- The Washington Times - Friday, November 8, 2002

NFL officials ruled yesterday that the jarring, helmet-to-helmet hit Seattle Seahawks safety Marcus Robertson put on Washington Redskins receiver Darnerien McCants on Sunday was legal.

Robertson drew a personal foul penalty for the end-zone tackle that followed McCants' 11-yard touchdown catch in the first quarter of the Redskins' 14-3 victory. McCants was dazed by the hit, which snapped his head back on impact.

However, an NFL official said a review showed that the hit was clean. "Both feet were down, so he was not defenseless. Now, he's a runner," the official said.

McCants said that his status as a reserve rather than a high-profile starter may have been the difference in Robinson not being sanctioned.

"If I had a different number, if I had been known, it might have been a different situation," he said. "As soon as I landed I got smacked. It was one, two bam."

However, coach Steve Spurrier felt it was a close decision. "It was an in-betweener. If [a Redskin] had done that, I would have said it was OK," Spurrier said. "It was just a little late. He was just hustling."

The ruling was a surprise, considering the series of hefty fines levied leaguewide recently for hits that caused serious injuries.

Dallas Cowboys safety Darren Woodson was fined $75,000 for his helmet-on-helmet hit on Seahawks receiver Darrell Jackson, who had a seizure in the locker room and nearly died.

Philadelphia Eagles safety Brian Dawkins was fined $50,000 for his hit on New York Giants receiver Ike Hilliard, who suffered a season-ending shoulder injury. Houston Texans defensive tackle Gary Walker was fined $15,000 for his helmet-on-helmet hit on Jacksonville Jaguars quarterback Mark Brunell.

NFL commissioner Paul Tagliabue recently issued a memo in which he threatened to fine or suspend coaches whose teams are fined repeatedly for illegal hits. The NFL reportedly is also identifying coaches it believes teach illegal tackling.

The Redskins' reaction on the NFL's tougher stance was mixed. Defensive players largely believe the NFL has overreacted in recent rulings. Many defenders believe that split-second decisions shouldn't be second-guessed by officials watching slow-motion videotape.

"They need to ease up," cornerback Champ Bailey said. "We don't like guys to get hurt, but it's not like we intentionally hurt people. When you're out there you don't think of that stuff, and then they want to punish you."

Safety Sam Shade, who has been fined twice for illegal hits during his eight-year career, said the game's physical nature can't be understated.

"The rule has always been if the guy gets a chance to hit you he's going to put it on you, so when you get a chance don't shortchange him," Shade said.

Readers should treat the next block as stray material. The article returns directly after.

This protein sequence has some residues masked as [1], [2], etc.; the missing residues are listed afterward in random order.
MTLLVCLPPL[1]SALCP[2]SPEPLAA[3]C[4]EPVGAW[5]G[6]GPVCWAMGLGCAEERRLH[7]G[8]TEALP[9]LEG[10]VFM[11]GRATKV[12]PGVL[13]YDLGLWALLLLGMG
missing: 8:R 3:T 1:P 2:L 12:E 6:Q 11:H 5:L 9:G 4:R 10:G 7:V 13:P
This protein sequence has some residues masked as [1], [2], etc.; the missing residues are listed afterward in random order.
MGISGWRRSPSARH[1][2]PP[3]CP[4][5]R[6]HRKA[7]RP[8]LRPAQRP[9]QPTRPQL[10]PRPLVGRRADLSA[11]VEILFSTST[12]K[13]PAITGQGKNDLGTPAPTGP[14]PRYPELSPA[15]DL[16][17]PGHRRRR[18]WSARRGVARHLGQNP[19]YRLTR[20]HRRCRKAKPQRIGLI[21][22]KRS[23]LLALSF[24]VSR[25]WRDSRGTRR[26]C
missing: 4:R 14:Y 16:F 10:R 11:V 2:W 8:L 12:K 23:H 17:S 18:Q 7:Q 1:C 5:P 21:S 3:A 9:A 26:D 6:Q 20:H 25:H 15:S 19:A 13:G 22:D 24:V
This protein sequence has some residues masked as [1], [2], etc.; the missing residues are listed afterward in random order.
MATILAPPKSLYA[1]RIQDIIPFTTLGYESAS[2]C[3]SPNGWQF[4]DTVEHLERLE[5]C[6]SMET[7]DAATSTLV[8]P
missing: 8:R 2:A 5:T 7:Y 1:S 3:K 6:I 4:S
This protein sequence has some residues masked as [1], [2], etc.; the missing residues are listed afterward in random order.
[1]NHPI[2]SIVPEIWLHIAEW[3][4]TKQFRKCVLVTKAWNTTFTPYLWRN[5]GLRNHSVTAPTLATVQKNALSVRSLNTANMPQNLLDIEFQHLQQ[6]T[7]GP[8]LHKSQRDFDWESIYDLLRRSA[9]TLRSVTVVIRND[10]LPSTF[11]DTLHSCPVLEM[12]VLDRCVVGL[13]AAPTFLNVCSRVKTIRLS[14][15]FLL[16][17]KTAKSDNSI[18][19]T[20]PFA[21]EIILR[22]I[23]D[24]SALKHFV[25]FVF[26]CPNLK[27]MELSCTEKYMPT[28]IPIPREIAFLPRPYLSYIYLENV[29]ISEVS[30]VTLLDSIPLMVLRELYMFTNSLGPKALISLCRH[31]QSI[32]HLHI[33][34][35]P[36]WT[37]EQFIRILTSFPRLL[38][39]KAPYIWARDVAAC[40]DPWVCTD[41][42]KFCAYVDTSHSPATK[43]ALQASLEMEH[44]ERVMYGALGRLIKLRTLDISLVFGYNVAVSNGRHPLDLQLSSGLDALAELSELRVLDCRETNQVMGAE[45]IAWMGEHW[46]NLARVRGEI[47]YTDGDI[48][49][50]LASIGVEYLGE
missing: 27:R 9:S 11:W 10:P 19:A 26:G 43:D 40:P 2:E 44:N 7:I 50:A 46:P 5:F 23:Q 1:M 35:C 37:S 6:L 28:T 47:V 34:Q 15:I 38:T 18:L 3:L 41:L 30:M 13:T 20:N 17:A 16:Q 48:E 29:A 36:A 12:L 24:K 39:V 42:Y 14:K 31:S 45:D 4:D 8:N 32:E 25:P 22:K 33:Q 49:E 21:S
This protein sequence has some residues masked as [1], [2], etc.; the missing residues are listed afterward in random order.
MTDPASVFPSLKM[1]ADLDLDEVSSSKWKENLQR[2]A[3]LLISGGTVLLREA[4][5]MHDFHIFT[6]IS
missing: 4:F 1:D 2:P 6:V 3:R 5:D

Davis doubtful

Running back Stephen Davis said he doesn't want to return too early from a sprained knee and jeopardize his long-term chances of playing this season. Davis appears unlikely to play against the Jaguars on Sunday, which would be the second straight game he has missed. The Redskins are considering resting him until they face the New York Giants on Nov.17.

"I want to be healthy and be able to help the team when I come back," Davis said. "I don't want to go out there and hurt it and only play two quarters."

Tickets wanted

Receiver Rod Gardner needs 30 more tickets to meet the needs of 70 friends and relatives who plan to attend his homecoming at Alltel Stadium in Jacksonville on Sunday.

"We're strong in the stadium," he said. "The Redskins will have more fans than the Jaguars. That's a given."

The Jacksonville native sold merchandise for the Jaguars' 1995 debut as a franchise. The high school senior made "a couple dollars, but it wasn't for me. I didn't last too long. It was too hot for me."

Passing changes

Rod Gardner and Derrius Thompson remain the starting receivers, but Spurrier said newcomer Willie Jackson and McCants will get more chances on Sunday. However, Spurrier was upset about poor practices by McCants recently.

"I hope all this publicity's not getting to him," Spurrier said. "He didn't practice very well the last day or two. He's not as quick as he is in games. I had to get on him a little bit. Hopefully, we can get him right. He can do it all now. We just have to make him do it like a lot of our receivers."

Copyright © 2019 The Washington Times, LLC. Click here for reprint permission.

The Washington Times Comment Policy

The Washington Times welcomes your comments on Spot.im, our third-party provider. Please read our Comment Policy before commenting.


Click to Read More and View Comments

Click to Hide